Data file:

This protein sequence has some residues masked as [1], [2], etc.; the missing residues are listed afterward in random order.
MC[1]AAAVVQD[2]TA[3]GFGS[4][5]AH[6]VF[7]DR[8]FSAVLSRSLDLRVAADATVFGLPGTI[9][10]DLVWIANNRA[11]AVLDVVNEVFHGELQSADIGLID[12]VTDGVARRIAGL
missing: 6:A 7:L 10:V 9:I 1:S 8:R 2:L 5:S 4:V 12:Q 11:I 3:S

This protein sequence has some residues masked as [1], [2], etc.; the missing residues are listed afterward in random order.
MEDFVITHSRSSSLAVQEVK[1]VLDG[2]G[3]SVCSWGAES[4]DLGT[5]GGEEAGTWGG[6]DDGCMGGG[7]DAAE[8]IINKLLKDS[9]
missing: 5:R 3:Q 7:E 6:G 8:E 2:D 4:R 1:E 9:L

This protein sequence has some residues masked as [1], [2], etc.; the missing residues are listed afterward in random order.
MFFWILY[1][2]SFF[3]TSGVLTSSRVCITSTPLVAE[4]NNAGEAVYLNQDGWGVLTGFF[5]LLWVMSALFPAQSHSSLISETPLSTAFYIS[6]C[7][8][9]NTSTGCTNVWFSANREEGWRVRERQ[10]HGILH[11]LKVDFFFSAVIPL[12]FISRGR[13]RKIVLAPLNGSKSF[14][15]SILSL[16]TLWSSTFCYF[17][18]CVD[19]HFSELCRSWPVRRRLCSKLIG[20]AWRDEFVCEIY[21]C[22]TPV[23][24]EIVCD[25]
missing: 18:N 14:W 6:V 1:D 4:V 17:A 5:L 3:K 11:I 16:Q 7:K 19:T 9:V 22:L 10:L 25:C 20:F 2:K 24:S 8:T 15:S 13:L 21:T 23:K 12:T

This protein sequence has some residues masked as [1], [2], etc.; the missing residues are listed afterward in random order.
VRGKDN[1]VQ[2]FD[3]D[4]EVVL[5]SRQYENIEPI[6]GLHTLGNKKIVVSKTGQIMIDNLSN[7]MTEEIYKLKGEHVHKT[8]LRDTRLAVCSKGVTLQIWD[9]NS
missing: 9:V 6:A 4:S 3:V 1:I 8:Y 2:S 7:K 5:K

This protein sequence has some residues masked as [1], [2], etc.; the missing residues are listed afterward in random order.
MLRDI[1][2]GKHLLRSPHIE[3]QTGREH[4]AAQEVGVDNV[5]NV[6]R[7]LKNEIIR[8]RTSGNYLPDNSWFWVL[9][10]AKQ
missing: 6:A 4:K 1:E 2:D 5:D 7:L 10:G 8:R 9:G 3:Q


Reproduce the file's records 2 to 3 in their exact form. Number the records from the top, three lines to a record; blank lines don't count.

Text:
This protein sequence has some residues masked as [1], [2], etc.; the missing residues are listed afterward in random order.
MEDFVITHSRSSSLAVQEVK[1]VLDG[2]G[3]SVCSWGAES[4]DLGT[5]GGEEAGTWGG[6]DDGCMGGG[7]DAAE[8]IINKLLKDS[9]
missing: 5:R 3:Q 7:E 6:G 8:E 2:D 4:R 1:E 9:L

This protein sequence has some residues masked as [1], [2], etc.; the missing residues are listed afterward in random order.
MFFWILY[1][2]SFF[3]TSGVLTSSRVCITSTPLVAE[4]NNAGEAVYLNQDGWGVLTGFF[5]LLWVMSALFPAQSHSSLISETPLSTAFYIS[6]C[7][8][9]NTSTGCTNVWFSANREEGWRVRERQ[10]HGILH[11]LKVDFFFSAVIPL[12]FISRGR[13]RKIVLAPLNGSKSF[14][15]SILSL[16]TLWSSTFCYF[17][18]CVD[19]HFSELCRSWPVRRRLCSKLIG[20]AWRDEFVCEIY[21]C[22]TPV[23][24]EIVCD[25]
missing: 18:N 14:W 6:V 1:D 4:V 17:A 5:L 3:K 11:I 16:Q 7:K 19:T 9:V 22:L 10:L 25:C 20:F 2:K 24:S 8:T 15:S 13:L 21:T 23:K 12:T